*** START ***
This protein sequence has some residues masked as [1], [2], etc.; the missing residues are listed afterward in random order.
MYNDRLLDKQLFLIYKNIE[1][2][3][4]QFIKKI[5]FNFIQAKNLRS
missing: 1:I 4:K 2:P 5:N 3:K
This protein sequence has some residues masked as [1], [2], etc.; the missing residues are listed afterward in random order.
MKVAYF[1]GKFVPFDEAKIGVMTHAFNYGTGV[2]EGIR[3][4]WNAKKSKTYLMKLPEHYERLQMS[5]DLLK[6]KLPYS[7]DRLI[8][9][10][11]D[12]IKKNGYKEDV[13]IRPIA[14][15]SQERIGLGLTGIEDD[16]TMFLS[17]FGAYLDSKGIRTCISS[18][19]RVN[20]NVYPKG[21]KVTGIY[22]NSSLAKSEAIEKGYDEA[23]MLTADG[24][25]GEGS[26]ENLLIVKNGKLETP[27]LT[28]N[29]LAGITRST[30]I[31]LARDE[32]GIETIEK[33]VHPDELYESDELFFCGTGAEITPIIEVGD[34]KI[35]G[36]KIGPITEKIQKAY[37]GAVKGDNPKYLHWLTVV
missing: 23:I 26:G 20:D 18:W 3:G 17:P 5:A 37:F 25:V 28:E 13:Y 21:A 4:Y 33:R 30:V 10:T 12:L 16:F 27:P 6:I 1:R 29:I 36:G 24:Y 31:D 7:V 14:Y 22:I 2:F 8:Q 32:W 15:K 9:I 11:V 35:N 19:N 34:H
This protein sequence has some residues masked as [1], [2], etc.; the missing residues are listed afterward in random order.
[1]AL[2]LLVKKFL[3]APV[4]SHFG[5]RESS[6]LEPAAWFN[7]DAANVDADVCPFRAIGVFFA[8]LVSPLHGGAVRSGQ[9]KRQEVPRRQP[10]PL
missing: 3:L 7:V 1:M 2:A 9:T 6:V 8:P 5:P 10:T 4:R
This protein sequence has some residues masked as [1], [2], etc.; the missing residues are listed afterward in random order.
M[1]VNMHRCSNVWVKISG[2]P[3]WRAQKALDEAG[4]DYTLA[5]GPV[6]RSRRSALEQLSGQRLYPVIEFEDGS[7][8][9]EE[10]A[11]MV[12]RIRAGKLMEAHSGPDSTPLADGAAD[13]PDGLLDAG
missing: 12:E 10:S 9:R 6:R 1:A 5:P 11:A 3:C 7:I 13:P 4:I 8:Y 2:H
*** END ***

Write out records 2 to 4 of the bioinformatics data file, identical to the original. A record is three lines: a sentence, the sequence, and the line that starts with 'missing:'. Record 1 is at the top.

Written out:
This protein sequence has some residues masked as [1], [2], etc.; the missing residues are listed afterward in random order.
MKVAYF[1]GKFVPFDEAKIGVMTHAFNYGTGV[2]EGIR[3][4]WNAKKSKTYLMKLPEHYERLQMS[5]DLLK[6]KLPYS[7]DRLI[8][9][10][11]D[12]IKKNGYKEDV[13]IRPIA[14][15]SQERIGLGLTGIEDD[16]TMFLS[17]FGAYLDSKGIRTCISS[18][19]RVN[20]NVYPKG[21]KVTGIY[22]NSSLAKSEAIEKGYDEA[23]MLTADG[24][25]GEGS[26]ENLLIVKNGKLETP[27]LT[28]N[29]LAGITRST[30]I[31]LARDE[32]GIETIEK[33]VHPDELYESDELFFCGTGAEITPIIEVGD[34]KI[35]G[36]KIGPITEKIQKAY[37]GAVKGDNPKYLHWLTVV
missing: 23:I 26:G 20:D 18:W 3:G 17:P 5:A 37:F 25:V 28:E 13:Y 21:A 4:Y 33:R 30:V 10:T 12:L 16:F 27:P 6:I 1:R 29:I 36:G 24:Y 31:D 7:V 14:Y 22:I 2:F 8:Q 32:W 15:K 9:I 11:V 35:N 19:N 34:H
This protein sequence has some residues masked as [1], [2], etc.; the missing residues are listed afterward in random order.
[1]AL[2]LLVKKFL[3]APV[4]SHFG[5]RESS[6]LEPAAWFN[7]DAANVDADVCPFRAIGVFFA[8]LVSPLHGGAVRSGQ[9]KRQEVPRRQP[10]PL
missing: 3:L 7:V 1:M 2:A 9:T 6:V 8:P 5:P 10:T 4:R
This protein sequence has some residues masked as [1], [2], etc.; the missing residues are listed afterward in random order.
M[1]VNMHRCSNVWVKISG[2]P[3]WRAQKALDEAG[4]DYTLA[5]GPV[6]RSRRSALEQLSGQRLYPVIEFEDGS[7][8][9]EE[10]A[11]MV[12]RIRAGKLMEAHSGPDSTPLADGAAD[13]PDGLLDAG
missing: 12:E 10:S 9:R 6:R 1:A 5:P 11:A 3:C 7:I 13:P 4:I 8:Y 2:H